Two lifelong servant leaders — who have dedicated much of their time to The Citadel — are the newest recipients of South Carolina’s highest civilian honor.
The Order of the Palmetto is awarded to citizens of South Carolina for extraordinary lifetime service and achievements of national or statewide significance.
On Wednesday, May 5, Gov. Henry McMaster visited The Citadel to present the award to both Commandant of Cadets Capt. Eugene “Geno” Paluso, USN (Ret.), ’89 and Lt. Col. Pam Barton, USA (Ret.), the Assistant Commandant for Operations and Training.
Both Paluso and Barton will retire from The Citadel this year, after years of service to the Military College of South Carolina.
Read segments from the nomination applications for these two servant leaders below:
Lt. Col. Pam Barton
I hope that I leave here in the thought that I gave it my all, like an athlete on a field, I played my best game — my most important one — and I left it all there.Lt. Col. Pam Barton, USA (Ret.), after receiving the Order of the Palmetto award.
Lt. Col. Pamela (‘Pam’) S. Barton, USA (Ret.), is a Florence native, graduate of The University of South Carolina, and since her retirement from active Army service after 28 years in 1999, a resident of Folly Beach and integral member of The Citadel staff. Pam will retire from The Citadel in the summer of 2021 after a lifetime of devotion to our nation and South Carolina.
Commissioned as a 2nd Lieutenant in 1974, Barton commissioned as an Army Officer in a time the military was reeling after Vietnam, and female officers were few and far between. Women were excluded from many branches of the service, and opportunities were few. This did not deter the determined 2nd Lieutenant Barton. Simply put, she was a trailblazer in the Army.
As a Signal Corps Officer, she was one of the first Airborne-qualified female soldiers, amassing over 500 military and sport jumps, and appeared with the 82nd Airborne Division Sport Parachute Demonstration Team. Pam’s Army career was characterized by roles of increasing responsibility in Communications, Logistics and Training throughout the United States and Europe.
Barton joined The Citadel as a TAC (Teach-Advise-Coach) Officer in 1999 and was promoted to her current role as Assistant Commandant for Operations and Training in 2006. Very little occurs on campus without her fingerprint. She supervises all cadet training while acting as the Commandant’s liaison to all campus services including the laundry, bookstore and mess hall. Under her direction, these activities evolved, becoming more systematic and organized each year. The support services she coordinates show a marked increase in quality and reliability for the cadets, making The Citadel a more effective producer of quality graduates.
Her legacy at The Citadel is indelible…Most critically, Pam shows everyone ‘what right looks like.’ This is a powerful message in an environment historically dominated by male cadets and staff. The impression on two-plus decades of cadets and alumni cannot be overstated. Her retirement this summer is a loss, but well-deserved. We built better leaders and citizens for South Carolina as a result of Pam’s efforts.A segment of the letter of recommendation from Gen. Glenn Walters, USMC (Ret.), ’79, president of The Citadel
Capt. Eugene “Geno” Paluso, Class of 1989
Nobody gets here by themselves, and I’ve got some old teammates in the back of the room from the past, and I’ve got a lot of teammates from the present…this is your award just as much as it is my family’s award.Capt. Geno Paluso, USN (Ret.), after receiving the Order of the Palmetto award.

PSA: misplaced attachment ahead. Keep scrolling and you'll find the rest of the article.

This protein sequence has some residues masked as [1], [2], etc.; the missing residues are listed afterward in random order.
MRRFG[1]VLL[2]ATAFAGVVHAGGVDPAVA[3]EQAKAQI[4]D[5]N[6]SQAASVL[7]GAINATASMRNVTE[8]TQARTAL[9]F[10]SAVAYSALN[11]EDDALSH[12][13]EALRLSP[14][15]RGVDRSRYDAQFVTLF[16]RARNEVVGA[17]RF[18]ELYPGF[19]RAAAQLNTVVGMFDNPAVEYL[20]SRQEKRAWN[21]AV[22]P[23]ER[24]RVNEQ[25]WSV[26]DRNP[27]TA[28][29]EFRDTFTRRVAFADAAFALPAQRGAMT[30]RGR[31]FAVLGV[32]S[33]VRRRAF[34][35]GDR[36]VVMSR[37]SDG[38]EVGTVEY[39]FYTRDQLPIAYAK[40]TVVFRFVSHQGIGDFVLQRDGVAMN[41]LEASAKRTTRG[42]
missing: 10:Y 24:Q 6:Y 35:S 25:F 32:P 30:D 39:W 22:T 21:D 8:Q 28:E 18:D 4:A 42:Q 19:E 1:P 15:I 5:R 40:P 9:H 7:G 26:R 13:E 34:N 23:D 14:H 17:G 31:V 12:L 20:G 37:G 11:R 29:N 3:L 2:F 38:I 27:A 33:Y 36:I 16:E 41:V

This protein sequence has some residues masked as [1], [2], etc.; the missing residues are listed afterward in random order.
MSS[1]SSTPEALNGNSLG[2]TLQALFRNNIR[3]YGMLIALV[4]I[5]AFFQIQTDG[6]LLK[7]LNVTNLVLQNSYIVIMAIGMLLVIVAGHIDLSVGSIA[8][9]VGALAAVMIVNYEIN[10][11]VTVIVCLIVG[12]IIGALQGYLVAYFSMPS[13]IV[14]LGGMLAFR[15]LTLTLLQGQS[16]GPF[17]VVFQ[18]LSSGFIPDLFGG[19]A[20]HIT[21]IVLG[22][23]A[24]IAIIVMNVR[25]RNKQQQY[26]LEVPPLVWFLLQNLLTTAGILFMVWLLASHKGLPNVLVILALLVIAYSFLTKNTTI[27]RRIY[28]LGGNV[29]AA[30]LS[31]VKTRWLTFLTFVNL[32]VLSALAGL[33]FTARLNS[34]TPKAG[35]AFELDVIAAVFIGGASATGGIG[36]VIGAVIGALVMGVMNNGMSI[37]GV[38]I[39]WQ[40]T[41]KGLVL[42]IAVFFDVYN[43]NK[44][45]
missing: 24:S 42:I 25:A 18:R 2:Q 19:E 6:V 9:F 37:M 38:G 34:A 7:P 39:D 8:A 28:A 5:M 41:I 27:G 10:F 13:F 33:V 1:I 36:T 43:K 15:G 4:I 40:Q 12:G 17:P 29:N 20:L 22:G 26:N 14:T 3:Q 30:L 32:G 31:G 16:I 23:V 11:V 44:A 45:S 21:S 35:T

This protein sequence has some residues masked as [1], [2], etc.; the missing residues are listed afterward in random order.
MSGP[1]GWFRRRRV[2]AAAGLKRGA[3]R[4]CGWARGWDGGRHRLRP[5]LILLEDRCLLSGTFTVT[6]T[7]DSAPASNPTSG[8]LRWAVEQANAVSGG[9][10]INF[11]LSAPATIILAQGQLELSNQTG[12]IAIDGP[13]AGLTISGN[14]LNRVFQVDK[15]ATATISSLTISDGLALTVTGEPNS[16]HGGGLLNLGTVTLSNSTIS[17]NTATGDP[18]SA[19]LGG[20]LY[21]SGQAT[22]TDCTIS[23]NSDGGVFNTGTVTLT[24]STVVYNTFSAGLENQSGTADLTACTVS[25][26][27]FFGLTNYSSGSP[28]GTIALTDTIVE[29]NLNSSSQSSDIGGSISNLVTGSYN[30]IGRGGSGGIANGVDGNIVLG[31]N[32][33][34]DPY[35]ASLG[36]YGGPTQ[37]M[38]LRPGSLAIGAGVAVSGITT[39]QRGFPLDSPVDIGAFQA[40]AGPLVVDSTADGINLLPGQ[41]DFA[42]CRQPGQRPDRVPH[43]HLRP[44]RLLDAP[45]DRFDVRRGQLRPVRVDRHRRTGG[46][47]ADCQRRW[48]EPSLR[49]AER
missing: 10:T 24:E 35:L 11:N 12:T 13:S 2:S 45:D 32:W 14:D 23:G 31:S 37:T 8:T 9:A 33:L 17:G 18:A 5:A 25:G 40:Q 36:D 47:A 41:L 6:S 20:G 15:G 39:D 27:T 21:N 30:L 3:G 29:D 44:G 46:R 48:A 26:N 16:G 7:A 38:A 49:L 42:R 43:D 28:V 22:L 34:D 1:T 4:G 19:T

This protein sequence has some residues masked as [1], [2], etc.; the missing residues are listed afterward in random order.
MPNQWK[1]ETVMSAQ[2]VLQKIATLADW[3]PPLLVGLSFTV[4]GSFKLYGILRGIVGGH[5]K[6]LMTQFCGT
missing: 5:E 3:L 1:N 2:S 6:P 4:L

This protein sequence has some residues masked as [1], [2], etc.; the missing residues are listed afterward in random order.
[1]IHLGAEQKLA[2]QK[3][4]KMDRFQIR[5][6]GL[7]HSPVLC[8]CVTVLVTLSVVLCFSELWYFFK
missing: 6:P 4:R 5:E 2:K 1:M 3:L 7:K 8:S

In June 2021, Capt. Eugene (“Geno”) F. Paluso, USN (Ret.), concludes seven years of service as The Citadel’s Commandant of Cadets. Prior to his time at The Citadel, he completed 25 years as a Naval Officer and SEAL (SEa, Air, Land) Special Operations warrior, and four years as a Citadel cadet.
Captain Paluso deployed 11 times into combat, undertaking some of the most secretive and challenging tasks given to our military. He then returned to South Carolina to serve The Citadel and its young men and women.
The importance of the Commandant to The Citadel lifestyle and cadet experience cannot be overstated. He oversees the very things making The Citadel a unique place. The Commandant controls cadet life outside academics and NCAA athletics. The military system, discipline, barracks life, clubs, intramurals and other activities are all part of his portfolio. In this effort, the Commandant leads a 100 person department, and serves as a college Vice President.
With The Citadel core values Honor, Duty and Respect as the foundation, Captain Paluso put in place not just disciplinary measures but training emphasizing servant leadership and teamwork. He understood while The Citadel prided itself on an ‘adversarial’ system designed to challenge new cadets, the school was missing opportunities to build truly effective leaders. The focus was not just on the challenges of freshman year — he built a continuum of leadership development over all four years a cadet spends in the barracks. Cadet life was no longer merely about enduring freshman year followed by simply adhering to regulations the following three — everyone was expected to play a part, serve those they led and train those in their charge.
His impact on our 2,300 cadets far exceeds this brief description. Captain Paluso is on duty 24/7 any time cadets are on campus, including holiday and summer breaks. He is a leader, and in spite of being the head disciplinarian, the greatest mentor, advocate and friend to every cadet entering our gates. A planned retirement in June 2021 leaves a great gap at The Citadel.A segment of the letter of recommendation from Col. Myron Harrington, USMC (Ret.), ’60, chairman of The Citadel Board of Visitors